In the World War I, the total number of people killed and dead for other war-related reasons was well over 8 million. It was also an age of mass flight. The aftermath of World War I saw a large number of homeless and stateless people, including the two millions who fled from the Russian Revolution and accompanying civil strife. 13 million Greeks were repatriated to Greece mainly from Turkey. In all, the period 1914-22 created roughly 4-5 million refugees. A new document, a certificate delivered by national authorities on the recommendations of League of Nations High Commissioners for Refugees in 1920s, the so-called ‘Nansen passport’ was accepted as a travel document by over 50 countries.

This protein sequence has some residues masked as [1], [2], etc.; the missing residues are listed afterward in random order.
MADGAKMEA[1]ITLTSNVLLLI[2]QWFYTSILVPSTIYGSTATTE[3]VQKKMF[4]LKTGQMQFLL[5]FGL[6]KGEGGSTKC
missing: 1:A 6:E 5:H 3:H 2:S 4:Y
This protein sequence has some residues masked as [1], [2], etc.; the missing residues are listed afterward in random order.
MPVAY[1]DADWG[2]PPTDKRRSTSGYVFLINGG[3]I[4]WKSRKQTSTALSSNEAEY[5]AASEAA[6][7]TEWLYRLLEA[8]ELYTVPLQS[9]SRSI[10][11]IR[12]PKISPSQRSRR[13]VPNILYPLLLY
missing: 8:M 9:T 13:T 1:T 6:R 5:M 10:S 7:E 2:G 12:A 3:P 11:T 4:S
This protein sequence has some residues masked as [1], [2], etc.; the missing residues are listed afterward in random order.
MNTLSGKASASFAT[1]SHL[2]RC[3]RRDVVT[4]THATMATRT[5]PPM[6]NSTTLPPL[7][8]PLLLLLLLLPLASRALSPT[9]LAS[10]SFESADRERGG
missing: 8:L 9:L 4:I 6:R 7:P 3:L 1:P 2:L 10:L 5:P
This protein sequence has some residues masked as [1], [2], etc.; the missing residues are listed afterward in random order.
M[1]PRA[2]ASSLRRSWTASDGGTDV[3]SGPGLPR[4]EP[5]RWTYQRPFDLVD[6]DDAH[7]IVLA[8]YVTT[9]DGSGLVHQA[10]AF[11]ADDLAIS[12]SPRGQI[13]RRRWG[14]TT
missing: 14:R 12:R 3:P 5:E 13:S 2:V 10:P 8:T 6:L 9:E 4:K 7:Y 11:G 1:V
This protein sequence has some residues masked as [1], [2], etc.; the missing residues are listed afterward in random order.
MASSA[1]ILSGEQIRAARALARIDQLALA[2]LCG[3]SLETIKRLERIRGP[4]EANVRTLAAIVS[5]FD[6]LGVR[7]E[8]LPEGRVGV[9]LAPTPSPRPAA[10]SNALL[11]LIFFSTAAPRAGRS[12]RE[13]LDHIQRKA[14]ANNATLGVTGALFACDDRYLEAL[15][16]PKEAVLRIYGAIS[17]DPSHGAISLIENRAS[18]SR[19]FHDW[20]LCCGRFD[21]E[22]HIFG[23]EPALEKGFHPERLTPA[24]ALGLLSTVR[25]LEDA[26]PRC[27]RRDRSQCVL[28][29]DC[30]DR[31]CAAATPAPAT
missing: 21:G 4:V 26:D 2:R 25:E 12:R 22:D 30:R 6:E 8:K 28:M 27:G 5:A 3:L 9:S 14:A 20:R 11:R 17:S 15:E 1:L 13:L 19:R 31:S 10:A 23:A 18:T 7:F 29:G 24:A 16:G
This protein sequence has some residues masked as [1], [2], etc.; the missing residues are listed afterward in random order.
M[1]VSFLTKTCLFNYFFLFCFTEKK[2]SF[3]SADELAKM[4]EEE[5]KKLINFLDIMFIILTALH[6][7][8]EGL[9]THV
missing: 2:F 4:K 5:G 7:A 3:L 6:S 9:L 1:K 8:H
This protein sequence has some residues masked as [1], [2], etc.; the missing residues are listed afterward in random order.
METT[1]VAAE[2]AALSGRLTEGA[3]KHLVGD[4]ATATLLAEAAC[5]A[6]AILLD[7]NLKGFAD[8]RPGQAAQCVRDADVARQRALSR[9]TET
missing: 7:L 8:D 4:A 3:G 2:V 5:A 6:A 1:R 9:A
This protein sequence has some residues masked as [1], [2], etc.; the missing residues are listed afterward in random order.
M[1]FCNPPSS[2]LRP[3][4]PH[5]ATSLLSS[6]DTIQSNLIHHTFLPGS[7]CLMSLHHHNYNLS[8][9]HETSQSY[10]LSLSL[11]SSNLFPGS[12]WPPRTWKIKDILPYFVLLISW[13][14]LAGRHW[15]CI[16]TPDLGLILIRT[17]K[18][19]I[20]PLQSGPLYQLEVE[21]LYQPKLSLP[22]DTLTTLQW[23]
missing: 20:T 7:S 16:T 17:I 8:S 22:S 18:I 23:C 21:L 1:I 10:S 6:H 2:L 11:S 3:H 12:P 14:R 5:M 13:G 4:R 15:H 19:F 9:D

Post War Developments
US President Woodrow Wilson was a dominating figure of the peace conference so that his moralistic ‘fourteen points’ were incorporated into the resulting treaties, which transformed the map of Europe on the principle of ‘self- determination of nations’, and established a League of Nations to uphold the peace on the principle of ‘collective security’.
Germany was punished territorially and financially. Alsace-Lorraine was restored to France. The port of Danzig was made a free city and a Polish Corridor ran through the eastern provinces of Germany. Rearmament of any kind was forbidden, as was fortification of the Rhineland or union with Austria. Colonial possessions were detached and unspecified amounts demanded in reparations.